The Scottish Theorem Proving seminar series
14:00 - 17:00
80 South Bridge
Times in red are fixed.
Start & Welcome
14:10 - 14:40
Implementing the General Matings Method in Isabelle
Claire Quigley, University of Glasgow.
14:50 - 15:20
The Use of Proofs-as-Programs to Build
an Analogy Based Functional Program Editor
Jon Whittle, University of Edinburgh.
Refreshments & Demonstration of Cynthia
16:00 - 16:45
Annotated Reasoning as a Generalization of Rippling
Dieter Hutter, DFKI, Saarbrücken, Germany.
Times in blue are flexible.
How to get to the venue
The best way to get to the venue if you are not already in Edinburgh is by
train. 80 South Bridge is conveniently located within walking distance of
Waverley railway station. The shortest way to get from the station is to go up
the steps from the station concourse to the overhead walkway and go to the
Market Street exit (not the Princes Street exit). From the
Market Street exit, cross the road at the pedestrian crossing a few metres to
the right and go up the steep steps on the other side (Fleshmarket Close). At
the top you'll emerge onto a street that curves upwards to the left onto the
High Street (Royal Mile). Follow the street onto the Royal Mile and then head
down the Royal Mile to the left for a few metres. Cross over at the pedestrian
crossing in front of the Tron Kirk (church). Follow the pavement on the left
side of the church. This is South Bridge. The entrance to our building is
shortly before the junction with Chambers Street, between O'Neills pub and the
Camping & Outdoor Centre.
The inner door will be locked but there is usually a servitor on duty to let
you in. If not, use the intercom by the door. Tell the servitor you are here
for a seminar and mention my name
(Richard Boulton) if necessary.
Go up the stairs to Level F then follow the corridor through four fire doors.
Room F10, where the seminar will be, is on the right. If you come for lunch, go
round the corner to F9 where you should find someone from the Mathematical
Reasoning Group to meet you.
If you do find yourself on Princes Street after emerging from Waverley
station, turn right, and then right again at the junction with North Bridge.
Follow North Bridge to the junction with the Royal Mile and go straight on
onto South Bridge. Then follow the instructions above.
If coming by bus, from the central bus station at St Andrew Square ask
someone to point you in the direction of Princes Street and then North Bridge.
Parking in the centre of Edinburgh is limited, so travelling by car is not
recommended. You may find the
travel information provided by
the University, in particular the maps of Edinburgh, helpful.
There are plenty of places to buy sandwiches on South Bridge and in the
vicinity, and there is a common room on Level G (the top floor) of
80 South Bridge where you may eat them. There are also a number of places
to eat-in in the area, such as:
Two lunch groups will leave room F9 at 12:15 sharp, one to the café at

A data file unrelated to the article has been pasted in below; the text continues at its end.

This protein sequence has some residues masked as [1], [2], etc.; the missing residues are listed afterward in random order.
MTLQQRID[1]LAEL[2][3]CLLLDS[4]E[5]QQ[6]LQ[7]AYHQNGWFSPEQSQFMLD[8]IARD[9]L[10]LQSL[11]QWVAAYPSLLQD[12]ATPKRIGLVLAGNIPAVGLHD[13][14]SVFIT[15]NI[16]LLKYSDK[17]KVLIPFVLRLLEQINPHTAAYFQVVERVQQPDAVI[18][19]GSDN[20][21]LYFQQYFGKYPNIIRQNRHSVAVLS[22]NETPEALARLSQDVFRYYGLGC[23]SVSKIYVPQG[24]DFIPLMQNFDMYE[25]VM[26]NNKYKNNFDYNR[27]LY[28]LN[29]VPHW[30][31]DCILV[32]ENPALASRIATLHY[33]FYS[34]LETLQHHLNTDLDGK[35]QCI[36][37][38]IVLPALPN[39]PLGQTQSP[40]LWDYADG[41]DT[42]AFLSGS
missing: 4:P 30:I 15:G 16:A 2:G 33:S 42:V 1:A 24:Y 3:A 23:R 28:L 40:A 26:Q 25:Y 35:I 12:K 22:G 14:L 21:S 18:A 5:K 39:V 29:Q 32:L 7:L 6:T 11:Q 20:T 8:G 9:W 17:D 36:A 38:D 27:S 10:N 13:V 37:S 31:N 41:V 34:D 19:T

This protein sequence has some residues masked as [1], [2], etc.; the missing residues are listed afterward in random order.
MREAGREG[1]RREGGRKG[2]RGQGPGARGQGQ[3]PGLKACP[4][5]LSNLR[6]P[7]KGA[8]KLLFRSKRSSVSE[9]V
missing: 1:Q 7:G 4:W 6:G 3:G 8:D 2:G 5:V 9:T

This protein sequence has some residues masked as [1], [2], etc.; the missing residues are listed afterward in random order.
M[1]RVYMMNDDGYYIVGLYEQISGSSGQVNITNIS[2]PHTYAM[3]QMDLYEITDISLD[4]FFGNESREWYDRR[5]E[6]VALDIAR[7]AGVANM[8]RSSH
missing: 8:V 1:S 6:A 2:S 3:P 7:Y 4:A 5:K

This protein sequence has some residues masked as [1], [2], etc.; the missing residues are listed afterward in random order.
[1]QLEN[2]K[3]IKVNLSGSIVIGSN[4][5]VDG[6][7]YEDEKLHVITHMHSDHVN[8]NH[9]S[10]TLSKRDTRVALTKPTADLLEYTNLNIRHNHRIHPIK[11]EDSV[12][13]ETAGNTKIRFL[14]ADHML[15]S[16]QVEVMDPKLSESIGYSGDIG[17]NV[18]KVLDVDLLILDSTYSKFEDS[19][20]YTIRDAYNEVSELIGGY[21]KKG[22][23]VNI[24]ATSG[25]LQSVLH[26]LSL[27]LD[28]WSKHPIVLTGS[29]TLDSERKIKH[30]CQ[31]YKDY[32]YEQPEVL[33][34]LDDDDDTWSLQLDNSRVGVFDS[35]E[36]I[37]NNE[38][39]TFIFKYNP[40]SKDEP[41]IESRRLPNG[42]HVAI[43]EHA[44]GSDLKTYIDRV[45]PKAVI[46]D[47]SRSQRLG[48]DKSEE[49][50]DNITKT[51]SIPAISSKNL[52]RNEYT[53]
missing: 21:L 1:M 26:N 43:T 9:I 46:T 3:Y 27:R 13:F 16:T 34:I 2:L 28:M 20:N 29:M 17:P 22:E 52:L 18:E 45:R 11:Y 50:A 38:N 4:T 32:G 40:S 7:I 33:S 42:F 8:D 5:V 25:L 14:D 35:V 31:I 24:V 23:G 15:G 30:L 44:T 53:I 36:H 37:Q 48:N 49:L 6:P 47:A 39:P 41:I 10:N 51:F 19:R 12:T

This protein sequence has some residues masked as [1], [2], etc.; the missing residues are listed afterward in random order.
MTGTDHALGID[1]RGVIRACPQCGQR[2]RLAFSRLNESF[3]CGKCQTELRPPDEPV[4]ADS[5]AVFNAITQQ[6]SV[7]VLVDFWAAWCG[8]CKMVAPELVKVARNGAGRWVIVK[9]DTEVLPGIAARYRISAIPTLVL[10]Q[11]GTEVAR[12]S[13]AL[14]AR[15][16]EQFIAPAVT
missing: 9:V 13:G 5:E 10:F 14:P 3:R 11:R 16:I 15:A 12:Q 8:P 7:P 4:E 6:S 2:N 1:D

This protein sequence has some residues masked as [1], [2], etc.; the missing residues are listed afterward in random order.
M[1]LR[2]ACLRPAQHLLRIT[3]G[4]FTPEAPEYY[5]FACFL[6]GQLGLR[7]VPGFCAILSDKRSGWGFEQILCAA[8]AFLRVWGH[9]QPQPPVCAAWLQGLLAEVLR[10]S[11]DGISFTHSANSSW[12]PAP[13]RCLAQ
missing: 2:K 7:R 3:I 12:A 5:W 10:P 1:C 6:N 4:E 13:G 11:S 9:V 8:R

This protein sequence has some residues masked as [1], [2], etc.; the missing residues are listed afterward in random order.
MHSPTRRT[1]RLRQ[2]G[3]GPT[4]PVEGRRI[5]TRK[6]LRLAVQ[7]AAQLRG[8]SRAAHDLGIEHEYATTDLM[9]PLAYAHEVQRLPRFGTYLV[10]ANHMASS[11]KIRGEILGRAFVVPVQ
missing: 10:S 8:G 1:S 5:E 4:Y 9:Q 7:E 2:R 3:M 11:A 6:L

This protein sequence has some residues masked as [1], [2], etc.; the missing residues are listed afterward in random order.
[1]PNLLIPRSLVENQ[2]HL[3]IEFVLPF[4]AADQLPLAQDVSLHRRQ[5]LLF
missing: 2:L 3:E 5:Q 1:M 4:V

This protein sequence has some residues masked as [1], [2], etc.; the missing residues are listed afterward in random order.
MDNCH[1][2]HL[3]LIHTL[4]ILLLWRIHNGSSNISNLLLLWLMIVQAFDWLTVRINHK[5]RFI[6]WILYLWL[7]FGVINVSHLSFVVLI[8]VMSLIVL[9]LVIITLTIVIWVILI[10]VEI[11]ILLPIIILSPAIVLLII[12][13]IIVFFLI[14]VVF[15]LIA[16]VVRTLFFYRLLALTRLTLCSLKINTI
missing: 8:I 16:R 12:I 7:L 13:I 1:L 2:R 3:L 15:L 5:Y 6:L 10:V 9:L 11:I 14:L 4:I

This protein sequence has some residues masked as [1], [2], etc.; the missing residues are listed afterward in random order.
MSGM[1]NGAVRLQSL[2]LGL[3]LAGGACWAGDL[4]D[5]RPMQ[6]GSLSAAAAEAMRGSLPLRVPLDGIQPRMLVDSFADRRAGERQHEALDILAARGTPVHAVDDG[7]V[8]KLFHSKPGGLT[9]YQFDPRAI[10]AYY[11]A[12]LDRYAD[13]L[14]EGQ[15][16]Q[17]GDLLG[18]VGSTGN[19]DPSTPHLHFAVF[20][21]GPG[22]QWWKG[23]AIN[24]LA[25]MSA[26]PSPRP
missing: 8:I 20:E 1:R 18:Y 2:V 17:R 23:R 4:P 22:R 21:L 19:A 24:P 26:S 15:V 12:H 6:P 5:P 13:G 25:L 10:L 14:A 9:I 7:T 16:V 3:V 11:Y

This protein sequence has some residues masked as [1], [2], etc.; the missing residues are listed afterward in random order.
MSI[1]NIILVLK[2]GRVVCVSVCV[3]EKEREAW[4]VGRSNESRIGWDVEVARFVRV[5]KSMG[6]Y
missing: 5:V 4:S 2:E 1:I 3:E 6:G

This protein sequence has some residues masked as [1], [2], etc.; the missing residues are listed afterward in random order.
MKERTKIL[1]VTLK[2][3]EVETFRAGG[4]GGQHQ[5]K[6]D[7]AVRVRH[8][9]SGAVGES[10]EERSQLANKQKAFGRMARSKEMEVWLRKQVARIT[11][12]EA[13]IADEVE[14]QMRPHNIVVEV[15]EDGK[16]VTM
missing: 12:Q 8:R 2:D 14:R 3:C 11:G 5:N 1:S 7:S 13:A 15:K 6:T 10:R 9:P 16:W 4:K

John Knox House and the other to the Kalpna (Indian food, buffet style).
The café at
House on the High Street (Royal Mile), a short way down the hill from the
junction with North and South Bridge, on the left-hand side. (Good, reasonably
Number One Brasserie on the corner of South Bridge and Chambers Street,
directly below our offices. (Fairly expensive.)
Nicolson's restaurant, just beyond the James Thin bookshop and across the
road from the Festival Theatre on South Bridge / Nicolson Street. The
restaurant is upstairs from the street. (For people who have a more
significant appetite at lunchtime.)
In this talk I will describe the implementation of mating_tac - an
tactic based on
Andrews' Theory of General Matings. The
tactic uses the matings method (similar to tableau methods) to search for
a proof, before passing the result to Isabelle for checking. I chose to
implement the method in Isabelle as the use of the matings method to prove
statements in Higher Order Logic requires higher order unification which,
unlike some other LCF style provers, Isabelle provides.
The Use of Proofs-as-Programs to Build an Analogy Based Functional Program
is a novel editor for ML that uses proofs-as-programs to
represent each function definition. Proofs-as-programs provides a
nice framework for the analysis, editing and feedback of users' programs.
Each definition has an associated (weak) specification in type theory. The
proof of this specification guarantees that any program written in Cynthia
is syntactically correct, type correct, terminating and has exhaustive /
irredundant patterns. Cynthia's interface means that the user need have no
knowledge of logic and proof. Cynthia has been successfully evaluated
on two groups of students at Napier University. A short demo of
Cynthia will also be given.
University of Edinburgh
Annotated Reasoning as a Generalization of Rippling
The use of proof planning techniques in automating deduction results in the
need of dealing and maintaining strategic knowledge within the deductive
process. In our talk we present a methodology to encode such knowledge into
underlying logical structures and to maintain the knowledge by an enhanced
inference mechanism. In doing so, strategic knowledge is encoded by
annotations of the basic objects of the underlying logic, which are for
instance the occurrences of function, predicate, or junction symbols. The
enhanced inference mechanism takes care about these annotations and propagate
the distributed knowledge along the deduction process. Information functions
are used to decode the knowledge from the annotations and are abstractions on
the annotated structures. The restrictions to admissible values of this
function wrt. to an intermediate deduction step represents an abstract proof.
Then, the refinement of the abstract proof is concerned with the selection of
appropriate deduction steps which fulfill the postulated restrictions.
DFKI, Saarbrücken, Germany